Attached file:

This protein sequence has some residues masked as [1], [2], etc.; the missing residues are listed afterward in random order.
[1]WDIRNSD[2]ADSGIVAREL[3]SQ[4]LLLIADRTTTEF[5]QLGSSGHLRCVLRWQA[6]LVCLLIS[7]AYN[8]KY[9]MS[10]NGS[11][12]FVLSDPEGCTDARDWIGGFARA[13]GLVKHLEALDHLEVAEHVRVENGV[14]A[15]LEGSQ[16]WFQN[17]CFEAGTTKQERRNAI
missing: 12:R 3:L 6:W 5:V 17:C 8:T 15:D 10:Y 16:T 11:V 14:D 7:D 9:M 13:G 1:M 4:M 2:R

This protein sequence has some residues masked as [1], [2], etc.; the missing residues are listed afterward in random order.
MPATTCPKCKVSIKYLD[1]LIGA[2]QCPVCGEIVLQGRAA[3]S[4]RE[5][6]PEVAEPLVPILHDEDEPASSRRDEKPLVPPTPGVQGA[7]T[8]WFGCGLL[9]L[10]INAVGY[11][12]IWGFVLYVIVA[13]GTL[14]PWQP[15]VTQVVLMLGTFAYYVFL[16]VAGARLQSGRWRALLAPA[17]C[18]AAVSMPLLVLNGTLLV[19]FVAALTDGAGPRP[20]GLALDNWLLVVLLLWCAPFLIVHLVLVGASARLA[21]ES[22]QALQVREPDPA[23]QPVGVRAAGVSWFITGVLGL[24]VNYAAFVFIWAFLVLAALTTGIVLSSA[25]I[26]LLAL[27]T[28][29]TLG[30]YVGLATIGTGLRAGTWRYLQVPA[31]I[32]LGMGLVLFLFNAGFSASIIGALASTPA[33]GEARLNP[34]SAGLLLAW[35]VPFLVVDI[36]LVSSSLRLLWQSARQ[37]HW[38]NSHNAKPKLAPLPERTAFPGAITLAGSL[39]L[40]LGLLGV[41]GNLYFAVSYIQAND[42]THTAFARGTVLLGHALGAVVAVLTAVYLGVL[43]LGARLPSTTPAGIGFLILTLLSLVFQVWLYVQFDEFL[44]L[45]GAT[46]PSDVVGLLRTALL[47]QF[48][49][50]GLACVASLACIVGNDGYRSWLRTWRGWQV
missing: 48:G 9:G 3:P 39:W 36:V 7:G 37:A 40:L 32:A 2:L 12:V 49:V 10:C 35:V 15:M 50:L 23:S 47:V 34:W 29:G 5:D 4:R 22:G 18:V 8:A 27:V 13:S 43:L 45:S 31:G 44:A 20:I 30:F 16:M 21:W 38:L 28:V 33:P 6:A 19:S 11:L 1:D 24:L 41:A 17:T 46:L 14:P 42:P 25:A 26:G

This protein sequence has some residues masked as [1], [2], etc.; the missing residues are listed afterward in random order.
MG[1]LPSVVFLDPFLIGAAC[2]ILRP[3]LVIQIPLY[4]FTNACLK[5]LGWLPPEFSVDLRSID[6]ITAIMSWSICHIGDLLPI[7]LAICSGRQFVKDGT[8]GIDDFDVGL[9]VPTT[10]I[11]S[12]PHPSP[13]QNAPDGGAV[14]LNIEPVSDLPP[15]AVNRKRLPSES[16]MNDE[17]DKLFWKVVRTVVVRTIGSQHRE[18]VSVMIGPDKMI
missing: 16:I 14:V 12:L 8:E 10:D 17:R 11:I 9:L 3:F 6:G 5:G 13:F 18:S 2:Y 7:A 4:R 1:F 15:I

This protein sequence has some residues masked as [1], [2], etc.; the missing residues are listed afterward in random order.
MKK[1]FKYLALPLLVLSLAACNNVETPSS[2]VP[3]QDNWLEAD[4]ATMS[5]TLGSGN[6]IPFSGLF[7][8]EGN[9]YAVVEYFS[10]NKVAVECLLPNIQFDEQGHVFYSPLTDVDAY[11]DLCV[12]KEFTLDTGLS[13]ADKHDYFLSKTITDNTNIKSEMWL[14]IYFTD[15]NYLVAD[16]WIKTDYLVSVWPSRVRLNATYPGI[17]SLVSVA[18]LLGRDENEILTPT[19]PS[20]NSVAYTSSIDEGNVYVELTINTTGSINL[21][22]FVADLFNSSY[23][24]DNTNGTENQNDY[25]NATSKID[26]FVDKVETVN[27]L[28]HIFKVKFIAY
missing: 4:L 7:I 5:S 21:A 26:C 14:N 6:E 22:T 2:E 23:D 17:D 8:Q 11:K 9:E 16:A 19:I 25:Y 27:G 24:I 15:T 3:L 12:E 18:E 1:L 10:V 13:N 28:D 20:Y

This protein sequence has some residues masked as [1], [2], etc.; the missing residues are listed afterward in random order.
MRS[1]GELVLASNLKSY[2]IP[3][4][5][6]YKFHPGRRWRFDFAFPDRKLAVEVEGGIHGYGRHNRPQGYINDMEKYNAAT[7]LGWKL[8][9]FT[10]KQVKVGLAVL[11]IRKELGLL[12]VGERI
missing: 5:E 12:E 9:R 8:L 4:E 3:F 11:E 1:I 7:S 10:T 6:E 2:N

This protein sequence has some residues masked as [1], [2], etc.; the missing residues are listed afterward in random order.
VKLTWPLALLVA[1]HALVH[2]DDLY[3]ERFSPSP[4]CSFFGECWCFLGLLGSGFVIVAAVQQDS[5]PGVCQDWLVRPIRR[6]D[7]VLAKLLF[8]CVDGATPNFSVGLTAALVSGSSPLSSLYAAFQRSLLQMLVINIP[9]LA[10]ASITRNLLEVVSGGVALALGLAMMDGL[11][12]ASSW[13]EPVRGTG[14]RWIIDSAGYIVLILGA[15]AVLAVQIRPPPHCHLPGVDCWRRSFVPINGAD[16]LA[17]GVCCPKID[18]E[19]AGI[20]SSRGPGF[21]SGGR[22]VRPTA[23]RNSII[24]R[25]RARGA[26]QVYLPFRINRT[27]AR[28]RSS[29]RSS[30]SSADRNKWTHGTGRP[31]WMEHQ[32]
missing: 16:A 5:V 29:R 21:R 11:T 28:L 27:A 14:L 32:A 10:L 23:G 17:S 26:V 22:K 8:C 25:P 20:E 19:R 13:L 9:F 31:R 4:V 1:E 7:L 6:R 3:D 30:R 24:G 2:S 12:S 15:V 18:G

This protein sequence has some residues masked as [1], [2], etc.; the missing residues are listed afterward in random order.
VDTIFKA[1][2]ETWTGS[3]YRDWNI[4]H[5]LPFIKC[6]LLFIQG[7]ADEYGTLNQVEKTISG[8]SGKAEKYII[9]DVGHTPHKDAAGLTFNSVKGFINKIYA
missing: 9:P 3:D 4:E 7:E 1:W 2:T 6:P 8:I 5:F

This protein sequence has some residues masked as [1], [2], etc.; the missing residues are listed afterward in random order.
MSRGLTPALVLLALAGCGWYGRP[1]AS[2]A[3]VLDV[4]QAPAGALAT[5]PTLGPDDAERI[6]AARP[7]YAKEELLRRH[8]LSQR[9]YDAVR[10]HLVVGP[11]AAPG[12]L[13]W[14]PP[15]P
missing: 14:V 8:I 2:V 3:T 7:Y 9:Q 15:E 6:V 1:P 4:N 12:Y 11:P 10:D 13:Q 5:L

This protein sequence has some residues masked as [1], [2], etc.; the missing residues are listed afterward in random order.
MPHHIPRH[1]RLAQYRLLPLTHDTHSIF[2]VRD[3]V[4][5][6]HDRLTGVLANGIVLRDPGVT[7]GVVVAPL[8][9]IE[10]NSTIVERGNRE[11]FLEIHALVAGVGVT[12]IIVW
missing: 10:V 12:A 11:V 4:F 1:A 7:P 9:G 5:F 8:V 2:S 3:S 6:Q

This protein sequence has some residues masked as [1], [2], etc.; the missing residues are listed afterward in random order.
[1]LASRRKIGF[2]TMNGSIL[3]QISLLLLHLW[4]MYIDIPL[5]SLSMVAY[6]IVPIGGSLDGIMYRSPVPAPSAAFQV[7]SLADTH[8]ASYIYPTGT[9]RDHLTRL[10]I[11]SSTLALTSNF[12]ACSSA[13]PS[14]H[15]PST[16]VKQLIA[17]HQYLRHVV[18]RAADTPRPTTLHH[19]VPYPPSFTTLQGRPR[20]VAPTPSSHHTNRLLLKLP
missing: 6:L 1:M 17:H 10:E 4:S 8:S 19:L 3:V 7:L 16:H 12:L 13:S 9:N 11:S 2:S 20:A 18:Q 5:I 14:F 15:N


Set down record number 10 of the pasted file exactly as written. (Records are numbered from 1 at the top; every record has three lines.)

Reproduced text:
This protein sequence has some residues masked as [1], [2], etc.; the missing residues are listed afterward in random order.
[1]LASRRKIGF[2]TMNGSIL[3]QISLLLLHLW[4]MYIDIPL[5]SLSMVAY[6]IVPIGGSLDGIMYRSPVPAPSAAFQV[7]SLADTH[8]ASYIYPTGT[9]RDHLTRL[10]I[11]SSTLALTSNF[12]ACSSA[13]PS[14]H[15]PST[16]VKQLIA[17]HQYLRHVV[18]RAADTPRPTTLHH[19]VPYPPSFTTLQGRPR[20]VAPTPSSHHTNRLLLKLP
missing: 6:L 1:M 17:H 10:E 4:S 8:S 19:L 3:V 7:L 16:H 12:L 13:S 9:N 11:S 2:S 20:A 18:Q 5:I 14:F 15:N